...from Intel.

Of course they are going to cherry pick their best case scenarios to highlight a point. It is well known that Ryzen suffers in FC5 and GTA V.
I'd like to see similar graphs relating to Zen+ and Zen 2. I've asked for such before.
If we look at CS:GO we can see that even Intel sees big uplifts in L3 hits, and that should suggest that Zen 2 L3 should hit even more. Guess what? Zen 2 now wins in CS:GO.
What matters how many fewer requests to memory there are as a result of increased L3, as each L3 hit there is a net 50ns+ improvement over Zen+. My own calculations indicate only 25% fewer trips to memory are needed as a result of larger L3 for Zen 2 to have the same real world latency as Intel.
You can't argue that larger L3 doesn't reduce the number of trips to memory required. The only question is by how much they are reduced. That's why headline figures mean diddly squat.
 
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tamz_msc

Platinum Member
Jan 5, 2017
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Clock for clock Zen 2 is within 10% of Coffee Lake when it comes to lowres gaming, with a "huge latency hit caused by the off-die memory controller". So the latency is huge, meaning any improvement they make is bound to be significant in terms of performance, and they only need 10% to catch up in terms of perf per clock in gaming. Never say never.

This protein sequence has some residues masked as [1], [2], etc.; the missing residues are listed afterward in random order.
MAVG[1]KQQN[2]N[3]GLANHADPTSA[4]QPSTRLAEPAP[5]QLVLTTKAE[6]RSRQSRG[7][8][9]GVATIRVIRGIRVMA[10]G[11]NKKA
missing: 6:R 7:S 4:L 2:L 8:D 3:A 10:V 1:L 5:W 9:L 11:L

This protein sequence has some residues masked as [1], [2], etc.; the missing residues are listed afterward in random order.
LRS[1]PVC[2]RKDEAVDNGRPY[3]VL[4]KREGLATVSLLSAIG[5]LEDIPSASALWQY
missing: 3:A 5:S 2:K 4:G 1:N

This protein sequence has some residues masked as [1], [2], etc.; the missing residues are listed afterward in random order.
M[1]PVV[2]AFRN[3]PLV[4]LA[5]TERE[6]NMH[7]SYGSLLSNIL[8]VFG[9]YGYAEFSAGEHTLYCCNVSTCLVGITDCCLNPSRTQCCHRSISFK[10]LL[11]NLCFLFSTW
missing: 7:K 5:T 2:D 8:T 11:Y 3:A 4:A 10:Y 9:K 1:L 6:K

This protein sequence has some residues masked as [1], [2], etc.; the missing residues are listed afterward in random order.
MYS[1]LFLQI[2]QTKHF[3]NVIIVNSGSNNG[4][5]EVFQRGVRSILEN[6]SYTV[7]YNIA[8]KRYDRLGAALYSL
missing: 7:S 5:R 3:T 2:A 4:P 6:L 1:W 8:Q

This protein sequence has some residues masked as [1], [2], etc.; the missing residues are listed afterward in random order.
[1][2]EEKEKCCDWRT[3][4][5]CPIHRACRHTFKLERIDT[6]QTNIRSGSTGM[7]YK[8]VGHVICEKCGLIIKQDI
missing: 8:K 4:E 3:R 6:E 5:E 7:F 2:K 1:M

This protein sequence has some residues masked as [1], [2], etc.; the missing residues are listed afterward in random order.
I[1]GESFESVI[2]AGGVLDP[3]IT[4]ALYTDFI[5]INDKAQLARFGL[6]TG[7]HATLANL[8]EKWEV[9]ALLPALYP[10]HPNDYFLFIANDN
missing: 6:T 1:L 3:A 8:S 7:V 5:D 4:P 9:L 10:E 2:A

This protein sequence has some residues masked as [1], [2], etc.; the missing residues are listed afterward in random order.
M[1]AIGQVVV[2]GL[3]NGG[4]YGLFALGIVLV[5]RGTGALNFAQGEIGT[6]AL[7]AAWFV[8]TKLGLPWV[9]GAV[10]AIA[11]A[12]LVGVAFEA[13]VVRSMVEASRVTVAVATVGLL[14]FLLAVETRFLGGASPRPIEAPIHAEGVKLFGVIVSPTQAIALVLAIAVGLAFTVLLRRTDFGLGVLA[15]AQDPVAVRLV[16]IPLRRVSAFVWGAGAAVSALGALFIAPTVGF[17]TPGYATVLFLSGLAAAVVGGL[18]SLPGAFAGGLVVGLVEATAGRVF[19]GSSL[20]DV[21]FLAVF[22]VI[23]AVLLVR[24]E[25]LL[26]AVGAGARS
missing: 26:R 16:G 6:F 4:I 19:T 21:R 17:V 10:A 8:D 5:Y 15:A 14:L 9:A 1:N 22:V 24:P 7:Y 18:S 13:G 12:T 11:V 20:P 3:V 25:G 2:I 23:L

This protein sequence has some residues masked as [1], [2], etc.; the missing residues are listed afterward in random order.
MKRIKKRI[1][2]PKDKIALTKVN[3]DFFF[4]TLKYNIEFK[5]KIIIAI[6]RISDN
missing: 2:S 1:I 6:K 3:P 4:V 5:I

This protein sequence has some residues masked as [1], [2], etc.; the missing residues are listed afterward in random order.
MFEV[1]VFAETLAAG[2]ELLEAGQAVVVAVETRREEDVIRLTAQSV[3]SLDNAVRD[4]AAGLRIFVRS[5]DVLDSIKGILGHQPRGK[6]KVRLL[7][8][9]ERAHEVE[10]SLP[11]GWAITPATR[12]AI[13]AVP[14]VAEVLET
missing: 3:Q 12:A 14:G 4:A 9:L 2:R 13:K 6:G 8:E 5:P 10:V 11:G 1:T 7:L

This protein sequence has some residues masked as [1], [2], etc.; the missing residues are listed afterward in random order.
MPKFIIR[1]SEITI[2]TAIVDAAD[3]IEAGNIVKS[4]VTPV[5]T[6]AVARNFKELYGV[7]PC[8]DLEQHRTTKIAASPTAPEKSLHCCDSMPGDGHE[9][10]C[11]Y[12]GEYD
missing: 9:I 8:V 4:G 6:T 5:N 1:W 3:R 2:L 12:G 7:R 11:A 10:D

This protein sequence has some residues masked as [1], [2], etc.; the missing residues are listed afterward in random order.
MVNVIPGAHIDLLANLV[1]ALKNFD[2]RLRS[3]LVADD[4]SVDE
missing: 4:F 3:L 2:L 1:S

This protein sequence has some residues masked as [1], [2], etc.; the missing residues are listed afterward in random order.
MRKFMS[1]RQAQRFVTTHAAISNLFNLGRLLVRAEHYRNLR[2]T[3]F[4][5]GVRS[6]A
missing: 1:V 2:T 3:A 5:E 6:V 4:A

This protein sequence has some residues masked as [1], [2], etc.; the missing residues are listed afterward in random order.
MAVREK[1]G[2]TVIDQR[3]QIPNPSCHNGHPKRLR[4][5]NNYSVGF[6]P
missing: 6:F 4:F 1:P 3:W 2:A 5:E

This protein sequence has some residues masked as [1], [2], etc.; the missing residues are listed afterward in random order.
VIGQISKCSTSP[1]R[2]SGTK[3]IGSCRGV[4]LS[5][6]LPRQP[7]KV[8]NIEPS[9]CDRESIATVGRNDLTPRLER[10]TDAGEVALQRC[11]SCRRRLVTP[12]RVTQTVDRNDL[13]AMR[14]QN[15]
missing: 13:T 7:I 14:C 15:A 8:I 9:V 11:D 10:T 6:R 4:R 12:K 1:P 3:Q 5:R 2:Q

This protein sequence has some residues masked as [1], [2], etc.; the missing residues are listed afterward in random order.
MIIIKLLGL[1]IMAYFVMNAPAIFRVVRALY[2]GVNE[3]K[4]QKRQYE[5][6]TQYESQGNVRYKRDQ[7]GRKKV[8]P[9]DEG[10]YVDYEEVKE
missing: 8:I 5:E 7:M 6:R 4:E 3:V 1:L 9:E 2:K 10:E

The difference in memory latency right now is 2-2.5x between Zen 2 and Skylake. To bring down the 10% difference between these two in low res gaming to 0% or even exceed Skylake, AMD needs to halve the memory latency in Zen 3. That is going to be difficult with memory-controllers off-die.
This CCX design?
That's core-to-core latency, I'm talking about the latency when data size exceeds 16MB on both architectures.
 

tamz_msc

Platinum Member
Jan 5, 2017
2,314
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Various sources are stating Intel won't have 10nm desktop till either 2021 or 2022 and as the discussion is about gaming, I wouldn't see servers as being that meaningful in this regard.

I don't see how waiting to 2022 is sustainable, so I imagine if Intel's process is still unviable, they will go to a foundry, but who knows then what date it will come out.
You mean the leaked slides which puts Rocket Lake in 2022? Those are likely to be outdated or fake.
https://www.reddit.com/r/hardware/comments/bi5pso
 
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B-Riz

Golden Member
Feb 15, 2011